Ralph: "I don’t favour returning to the gold standard, but I do favour full reserve banking: a system which involves a relatively inflexible money supply."I fail to see what is the difference between Austrian ideas and yours then. You might not say that gold is money and fractional reserve banking is a scam but It translates to the same thing imo. Money supply is relativly inflexible by Austrian vision. It grows only when gold is discovered.In my country there is this disturbed individual who wrote a book about money and economy. The book is garbage but you might find some of the ideas interesting. He is not very far from Ausrtians.1. If you sell something and get money in return then what you are really doing is loaning a real asset. That real asset should belong to you, not to the borrower, he is only using It.2. Money is property right and therefore cannot be sold, traded, loaned etc.3. Title or a property right is like your name or a court decision that doesnt belong to you. You cannot sell a title. You are really selling an asset and only real assets can be sold, traded, loaned etc4. Financial assets are illusory assets, fantoms that are created by banks for the purpose of embezzlement.5. It is the biggest mistake of mankind to think that financial assets are assets at all, they should be outlawed.6. In his opinion this is the only reason we have crisis because capital and wealth have natural tendency to grow. when asked about malinvestment, he says that this is impossible in aggregate because people are not so stupid.I bet you get the idea. He goes around and asks people: what happens when you sell your house and receive money in return that bank created? You are really lending your house, he explains. His conclusions come from pure logic and a priori knowledge, in this sense he is no different than Austrians.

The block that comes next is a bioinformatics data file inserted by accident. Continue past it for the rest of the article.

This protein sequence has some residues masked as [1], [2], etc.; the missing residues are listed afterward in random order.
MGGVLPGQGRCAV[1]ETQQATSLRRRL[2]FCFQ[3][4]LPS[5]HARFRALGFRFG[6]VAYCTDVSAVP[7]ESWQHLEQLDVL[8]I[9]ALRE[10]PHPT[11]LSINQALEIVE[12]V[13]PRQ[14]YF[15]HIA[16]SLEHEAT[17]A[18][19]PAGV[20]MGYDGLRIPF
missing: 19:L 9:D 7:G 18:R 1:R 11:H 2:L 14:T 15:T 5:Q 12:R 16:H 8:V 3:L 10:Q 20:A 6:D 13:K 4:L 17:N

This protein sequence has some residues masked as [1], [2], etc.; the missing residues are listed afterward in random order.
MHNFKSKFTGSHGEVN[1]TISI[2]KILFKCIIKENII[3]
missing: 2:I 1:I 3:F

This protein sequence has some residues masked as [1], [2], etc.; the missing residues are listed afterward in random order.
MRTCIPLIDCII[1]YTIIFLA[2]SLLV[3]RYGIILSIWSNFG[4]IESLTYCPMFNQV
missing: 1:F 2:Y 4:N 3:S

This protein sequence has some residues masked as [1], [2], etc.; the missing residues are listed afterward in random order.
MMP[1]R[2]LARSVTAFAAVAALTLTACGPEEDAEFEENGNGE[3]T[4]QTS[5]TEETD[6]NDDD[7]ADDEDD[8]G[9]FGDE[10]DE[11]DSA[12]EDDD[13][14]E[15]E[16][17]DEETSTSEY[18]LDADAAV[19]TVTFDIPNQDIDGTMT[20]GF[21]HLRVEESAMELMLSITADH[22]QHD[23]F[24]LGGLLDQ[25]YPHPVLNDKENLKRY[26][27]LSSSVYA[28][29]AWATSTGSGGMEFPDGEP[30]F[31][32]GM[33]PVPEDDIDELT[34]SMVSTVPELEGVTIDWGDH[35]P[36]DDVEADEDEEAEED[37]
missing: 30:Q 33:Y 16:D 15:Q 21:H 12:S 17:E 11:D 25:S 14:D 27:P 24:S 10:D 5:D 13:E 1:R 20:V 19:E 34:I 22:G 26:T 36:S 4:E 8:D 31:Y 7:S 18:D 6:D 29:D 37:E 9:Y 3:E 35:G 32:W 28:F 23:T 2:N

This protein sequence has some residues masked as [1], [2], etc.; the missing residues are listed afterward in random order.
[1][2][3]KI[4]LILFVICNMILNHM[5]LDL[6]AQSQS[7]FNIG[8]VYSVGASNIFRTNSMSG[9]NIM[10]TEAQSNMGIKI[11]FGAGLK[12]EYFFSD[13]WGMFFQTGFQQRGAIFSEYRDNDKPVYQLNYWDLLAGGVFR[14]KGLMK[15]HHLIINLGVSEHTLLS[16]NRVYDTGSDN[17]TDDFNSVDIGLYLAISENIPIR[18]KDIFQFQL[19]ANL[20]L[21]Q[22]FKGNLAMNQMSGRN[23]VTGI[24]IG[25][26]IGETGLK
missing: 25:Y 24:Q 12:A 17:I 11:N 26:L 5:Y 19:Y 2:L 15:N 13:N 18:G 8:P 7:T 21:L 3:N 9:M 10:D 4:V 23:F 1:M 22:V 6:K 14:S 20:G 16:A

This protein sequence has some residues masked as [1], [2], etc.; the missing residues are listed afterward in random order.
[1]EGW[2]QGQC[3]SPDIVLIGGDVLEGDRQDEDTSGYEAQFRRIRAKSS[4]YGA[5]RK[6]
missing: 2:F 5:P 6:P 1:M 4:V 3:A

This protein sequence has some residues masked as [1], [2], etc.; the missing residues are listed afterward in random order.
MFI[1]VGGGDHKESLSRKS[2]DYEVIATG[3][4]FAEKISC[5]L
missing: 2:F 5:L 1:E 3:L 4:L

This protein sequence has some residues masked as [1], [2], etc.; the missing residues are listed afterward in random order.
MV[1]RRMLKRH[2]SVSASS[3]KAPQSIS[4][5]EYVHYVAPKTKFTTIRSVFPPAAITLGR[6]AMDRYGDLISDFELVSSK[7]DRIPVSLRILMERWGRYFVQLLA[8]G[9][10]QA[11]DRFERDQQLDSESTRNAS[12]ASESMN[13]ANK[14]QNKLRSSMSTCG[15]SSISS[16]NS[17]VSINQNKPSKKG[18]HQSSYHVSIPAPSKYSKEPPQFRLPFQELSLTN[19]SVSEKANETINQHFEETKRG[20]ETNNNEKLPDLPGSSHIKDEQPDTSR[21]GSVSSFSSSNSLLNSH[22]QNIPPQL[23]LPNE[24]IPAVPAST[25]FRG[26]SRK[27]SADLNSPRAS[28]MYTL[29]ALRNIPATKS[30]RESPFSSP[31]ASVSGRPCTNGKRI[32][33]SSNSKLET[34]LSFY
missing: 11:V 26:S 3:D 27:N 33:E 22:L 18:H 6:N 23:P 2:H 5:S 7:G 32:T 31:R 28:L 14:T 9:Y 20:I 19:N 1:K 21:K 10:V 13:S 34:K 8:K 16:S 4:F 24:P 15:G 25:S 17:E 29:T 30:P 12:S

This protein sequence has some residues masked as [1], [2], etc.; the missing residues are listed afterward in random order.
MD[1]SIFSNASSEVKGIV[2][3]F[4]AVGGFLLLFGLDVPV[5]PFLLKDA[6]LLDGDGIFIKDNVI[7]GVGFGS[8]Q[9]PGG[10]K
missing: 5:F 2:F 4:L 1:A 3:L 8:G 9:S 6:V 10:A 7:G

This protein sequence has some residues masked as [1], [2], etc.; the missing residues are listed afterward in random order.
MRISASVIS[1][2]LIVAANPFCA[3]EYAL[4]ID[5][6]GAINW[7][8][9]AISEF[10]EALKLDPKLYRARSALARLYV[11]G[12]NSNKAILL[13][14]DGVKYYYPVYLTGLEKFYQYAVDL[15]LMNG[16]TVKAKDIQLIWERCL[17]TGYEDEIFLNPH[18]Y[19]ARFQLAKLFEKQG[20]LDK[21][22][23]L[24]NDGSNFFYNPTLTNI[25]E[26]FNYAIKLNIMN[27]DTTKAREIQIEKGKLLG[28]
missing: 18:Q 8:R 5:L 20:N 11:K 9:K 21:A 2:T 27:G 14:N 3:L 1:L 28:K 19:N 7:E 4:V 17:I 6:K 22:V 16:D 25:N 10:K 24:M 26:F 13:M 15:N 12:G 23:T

Kristjan,I think he would emphasize money expansion should be in the hands of the government via deficits instead of an huge capability on the private banks to create credit.I'm skeptic on the capability to limit leverage power of the private sector, there are always ways around it (see shadow banking system) as it looks like a natural consequence of over optimism in growth times.But with occidental countries reaching a point where growth is reaching limits (for various reasons) a more stable system wouldn't be a bad idea . More weight would be put in investing in proper things, instead on just expanding the quantity of assets and leverage geometrically. More investment funds or specialized banks, with less leverage over all, more competitive capital investment and investment funds less funny credit for building real state bubbles.Then the only issue would be to guarantee that falling rates of profits, hoarding money, and income distribution don't become a problem. And there is where the public power to create money, tax and create laws come handy.